And, you get to decide how you show up. And, if you seek to make change, you’ve got back up.
Global Support for Inclusive Volunteerism
Around the world, the concepts of fair, just, and inclusive environments for volunteers have been the aspirational norm for our profession for some time.
The International Association for Volunteer Effort (IAVE) Universal Declaration on Volunteering states the following …
This Declaration supports the right of every woman, man and child to associate freely and to volunteer regardless of their cultural and ethnic origin, religion, age, gender, and physical, social or economic condition. All people in the world should have the right to freely offer their time, talent, and energy to others and to their communities through individual and collective action, without expectation of financial reward.
We seek the development of volunteering that:
- elicits the involvement of the entire community in identifying and addressing its problems;
- encourages and enables youth to make leadership through service a continuing part of their lives;
- provides a voice for those who cannot speak for themselves;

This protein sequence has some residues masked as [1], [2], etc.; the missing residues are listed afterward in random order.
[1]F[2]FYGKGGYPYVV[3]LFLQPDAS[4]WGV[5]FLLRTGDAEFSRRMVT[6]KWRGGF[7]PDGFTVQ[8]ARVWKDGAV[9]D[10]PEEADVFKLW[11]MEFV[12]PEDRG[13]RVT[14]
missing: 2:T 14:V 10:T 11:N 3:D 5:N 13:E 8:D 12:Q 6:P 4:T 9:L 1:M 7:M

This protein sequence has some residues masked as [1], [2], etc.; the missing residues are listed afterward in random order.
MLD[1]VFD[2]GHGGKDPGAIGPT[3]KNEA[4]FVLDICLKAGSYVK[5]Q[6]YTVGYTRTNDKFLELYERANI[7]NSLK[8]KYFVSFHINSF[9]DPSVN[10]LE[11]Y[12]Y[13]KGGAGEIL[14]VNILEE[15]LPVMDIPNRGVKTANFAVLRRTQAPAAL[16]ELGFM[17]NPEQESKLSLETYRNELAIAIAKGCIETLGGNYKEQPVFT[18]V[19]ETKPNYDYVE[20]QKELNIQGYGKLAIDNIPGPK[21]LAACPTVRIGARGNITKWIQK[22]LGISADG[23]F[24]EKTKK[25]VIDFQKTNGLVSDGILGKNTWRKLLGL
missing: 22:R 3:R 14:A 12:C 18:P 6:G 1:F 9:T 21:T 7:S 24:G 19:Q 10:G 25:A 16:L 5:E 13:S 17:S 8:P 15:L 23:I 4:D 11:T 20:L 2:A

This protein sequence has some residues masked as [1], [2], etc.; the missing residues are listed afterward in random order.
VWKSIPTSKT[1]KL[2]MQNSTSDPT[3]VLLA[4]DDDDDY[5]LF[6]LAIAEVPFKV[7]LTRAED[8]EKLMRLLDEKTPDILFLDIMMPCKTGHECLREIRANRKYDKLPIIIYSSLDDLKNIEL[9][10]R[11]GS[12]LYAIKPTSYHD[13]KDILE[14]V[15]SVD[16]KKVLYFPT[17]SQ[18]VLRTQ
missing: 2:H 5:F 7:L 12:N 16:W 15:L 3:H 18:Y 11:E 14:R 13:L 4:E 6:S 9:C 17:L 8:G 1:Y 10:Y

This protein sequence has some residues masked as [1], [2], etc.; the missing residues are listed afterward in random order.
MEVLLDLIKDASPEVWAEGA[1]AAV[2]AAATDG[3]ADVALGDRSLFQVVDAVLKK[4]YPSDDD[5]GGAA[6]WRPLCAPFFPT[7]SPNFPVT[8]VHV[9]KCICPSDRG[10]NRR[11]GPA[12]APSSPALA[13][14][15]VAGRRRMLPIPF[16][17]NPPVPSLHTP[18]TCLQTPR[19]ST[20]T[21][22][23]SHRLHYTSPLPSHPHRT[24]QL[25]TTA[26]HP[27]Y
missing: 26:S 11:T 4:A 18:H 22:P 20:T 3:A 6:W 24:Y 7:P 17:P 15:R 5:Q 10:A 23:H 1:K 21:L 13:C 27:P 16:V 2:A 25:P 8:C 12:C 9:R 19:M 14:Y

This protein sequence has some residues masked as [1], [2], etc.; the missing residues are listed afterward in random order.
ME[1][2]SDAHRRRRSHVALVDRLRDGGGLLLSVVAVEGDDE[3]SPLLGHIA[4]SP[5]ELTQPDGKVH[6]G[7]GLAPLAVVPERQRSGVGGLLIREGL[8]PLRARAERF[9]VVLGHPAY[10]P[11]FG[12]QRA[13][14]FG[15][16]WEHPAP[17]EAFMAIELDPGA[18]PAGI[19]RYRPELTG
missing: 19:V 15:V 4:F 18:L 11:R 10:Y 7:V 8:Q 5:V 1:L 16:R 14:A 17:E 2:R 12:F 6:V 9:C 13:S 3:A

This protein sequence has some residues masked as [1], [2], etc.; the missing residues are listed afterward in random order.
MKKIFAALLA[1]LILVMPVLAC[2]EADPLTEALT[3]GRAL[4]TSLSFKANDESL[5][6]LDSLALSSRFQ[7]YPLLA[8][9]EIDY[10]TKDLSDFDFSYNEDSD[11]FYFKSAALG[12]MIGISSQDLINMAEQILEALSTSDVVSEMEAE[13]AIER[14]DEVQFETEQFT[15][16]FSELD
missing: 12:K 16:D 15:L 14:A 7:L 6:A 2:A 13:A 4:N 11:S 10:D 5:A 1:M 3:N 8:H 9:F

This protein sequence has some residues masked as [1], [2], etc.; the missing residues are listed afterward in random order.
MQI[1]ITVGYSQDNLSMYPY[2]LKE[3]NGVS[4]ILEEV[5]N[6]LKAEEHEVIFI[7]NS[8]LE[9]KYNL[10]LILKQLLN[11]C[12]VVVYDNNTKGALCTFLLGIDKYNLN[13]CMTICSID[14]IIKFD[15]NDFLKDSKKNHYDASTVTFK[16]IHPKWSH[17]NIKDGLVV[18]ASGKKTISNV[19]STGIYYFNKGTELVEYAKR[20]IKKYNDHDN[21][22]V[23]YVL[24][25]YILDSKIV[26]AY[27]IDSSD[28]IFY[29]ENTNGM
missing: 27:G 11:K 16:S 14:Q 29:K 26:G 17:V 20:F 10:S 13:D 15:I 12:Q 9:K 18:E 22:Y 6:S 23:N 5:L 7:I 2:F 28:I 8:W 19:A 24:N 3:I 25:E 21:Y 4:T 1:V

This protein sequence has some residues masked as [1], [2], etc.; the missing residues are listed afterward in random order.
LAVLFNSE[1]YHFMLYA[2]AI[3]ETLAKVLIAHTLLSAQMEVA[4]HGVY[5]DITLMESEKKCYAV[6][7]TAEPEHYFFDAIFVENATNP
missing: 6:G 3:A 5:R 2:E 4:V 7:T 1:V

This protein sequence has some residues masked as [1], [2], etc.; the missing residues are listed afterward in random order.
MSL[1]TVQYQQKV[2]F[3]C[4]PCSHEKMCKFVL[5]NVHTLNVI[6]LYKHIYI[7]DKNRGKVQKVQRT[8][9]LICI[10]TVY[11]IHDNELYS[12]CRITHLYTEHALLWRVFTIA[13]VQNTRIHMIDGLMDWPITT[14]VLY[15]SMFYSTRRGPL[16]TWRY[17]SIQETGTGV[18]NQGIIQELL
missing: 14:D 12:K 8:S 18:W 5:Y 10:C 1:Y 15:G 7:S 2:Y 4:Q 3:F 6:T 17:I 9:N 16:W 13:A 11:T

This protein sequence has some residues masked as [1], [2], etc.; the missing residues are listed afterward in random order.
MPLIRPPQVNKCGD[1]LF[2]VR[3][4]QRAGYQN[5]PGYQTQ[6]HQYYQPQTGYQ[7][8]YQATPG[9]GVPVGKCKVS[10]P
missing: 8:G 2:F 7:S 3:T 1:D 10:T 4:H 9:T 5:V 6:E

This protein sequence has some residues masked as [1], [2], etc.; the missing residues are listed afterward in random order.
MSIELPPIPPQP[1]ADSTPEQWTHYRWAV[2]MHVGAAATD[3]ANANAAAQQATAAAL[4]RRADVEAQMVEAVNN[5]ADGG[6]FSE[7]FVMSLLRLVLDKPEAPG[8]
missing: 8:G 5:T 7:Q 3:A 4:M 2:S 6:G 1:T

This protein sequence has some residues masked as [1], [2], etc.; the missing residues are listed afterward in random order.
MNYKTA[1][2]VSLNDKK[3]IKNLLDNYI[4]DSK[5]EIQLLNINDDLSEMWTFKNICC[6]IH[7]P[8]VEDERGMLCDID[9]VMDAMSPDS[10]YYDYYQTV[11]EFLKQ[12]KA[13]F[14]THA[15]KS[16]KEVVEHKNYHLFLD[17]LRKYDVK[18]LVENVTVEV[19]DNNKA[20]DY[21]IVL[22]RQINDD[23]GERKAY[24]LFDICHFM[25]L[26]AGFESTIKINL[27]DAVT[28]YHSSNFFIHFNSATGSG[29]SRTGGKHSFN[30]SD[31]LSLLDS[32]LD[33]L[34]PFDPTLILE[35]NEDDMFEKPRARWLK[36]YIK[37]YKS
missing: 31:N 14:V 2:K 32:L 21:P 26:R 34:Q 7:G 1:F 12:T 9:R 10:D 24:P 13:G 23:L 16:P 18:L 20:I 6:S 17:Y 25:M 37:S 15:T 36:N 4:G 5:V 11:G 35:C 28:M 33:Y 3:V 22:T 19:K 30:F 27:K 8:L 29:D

- enables others to participate as volunteers;
- complements but does not substitute for responsible action by other sectors and the efforts of paid workers;
- enables people to acquire new knowledge and skills and to fully develop their personal potential, self-reliance and creativity;
- promotes family, community, national and global solidarity.
We believe that volunteers and the organizations and communities that they serve have a shared responsibility to:
- create environments in which volunteers have meaningful work that helps to achieve agreed upon results;
- define the criteria for volunteer participation, including the conditions under which the organization and the volunteer may end their commitment, and develop policies to guide volunteer activity;
- provide appropriate protections against risks for volunteers and those they serve:
- provide volunteers with appropriate training, regular evaluation, and recognition;
- ensure access for all by removing physical, economic, social, and cultural barriers to their participation.
In addition, the global Council for Certification in Volunteer Administration (CCVA) also emphasizes inclusive volunteerism in its guidance around Professional Ethics in Volunteer Administration. They explain …